ArtsWatch: Is the medium the message?

As a Canadian, I needed to quote philosopher Marshal McLuhan who is famously known for coining the expression “the medium is the message.” And nowhere did this point become more obvious this when than when I read a new novel and saw a new movie.
The novel was The Realms Thereunder, author Ross Lawhead’s ( debut effort. If the Lawhead name rings a bell, its because Ross’ dad is Stephen Lawhead (, author of the books in The Pendragon Cycle, the Song of Albion Trilogy, Byzantium, The Celtic Crusades, Patrick, the Dragon King Trilogy, and the King Raven Trilogy.
I’ve been a Stephen Lawhead fan ever since reading The Dream Thief as a teen. And if Ross keeps writing as well as he did in The Realms Thereunder, I’ll probably be a fan of his. What I appreciate about both Lawheads is that they focus on “story”—that elusive element that writers strive for as they put pen to paper or fingers to keyboard.
In McLuhan’s words, the medium is the message. I know Lawhead senior is a Christian (he was once editor-in-chief at Campus Life magazine)—and Christianity has played a significant part in his novels, even when it wasn’t a major part of his novels. As I read Lawhead junior, I’d have to say he’s following dad’s footsteps fairly clearly.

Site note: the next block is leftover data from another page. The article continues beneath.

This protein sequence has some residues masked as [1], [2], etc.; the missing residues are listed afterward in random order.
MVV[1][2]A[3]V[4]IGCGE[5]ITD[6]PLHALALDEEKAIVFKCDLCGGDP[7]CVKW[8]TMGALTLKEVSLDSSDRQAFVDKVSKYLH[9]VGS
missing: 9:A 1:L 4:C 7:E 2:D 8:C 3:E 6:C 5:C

Which means, although there’s a message in The Realms Thereunder, it’s a subtle message. The focus of the book is on the story of two youths who became heroes in a mythical world and, as adults, are trying to figure out what that means in the real world.
The flaw of my other experience this week—a key leaders pre-screening of the new Sherwood Pictures film Courageous (—is that the message is the medium.
First, let me say that Courageous is a good film. It’s not a great film as I heard a theatregoer say on the way out, but it’s a good film. Compared to the producers’ previous last effort, Fireproof, this film shows growth and maturity.

But it’s still flawed. There’s overacting and underacting—together—in key scenes. One of the sequences surrounding the main plot carries on too long (at one point I was thinking “I get the point, let’s get on with it”). And, towards the end the director uses so many cut-to-black cuts that I thought I was watching a sketch comedy production. Hasn’t he heard of a swipe?
Still, the message of Courageous carries the film. The story of law enforcement officers struggling to find the balance between their roles as lawmen, husbands, fathers and, simply, men is often drowned out by the message to be better fathers and to be men of God. Still Courageous will accomplish its goal of challenging fathers to be better than “good enough,” as the main character says.
Two different approaches: one where the medium delivers the message and the other where the message drives the medium. I know which I prefer. The question to my artist friends is: which one do you prefer and use?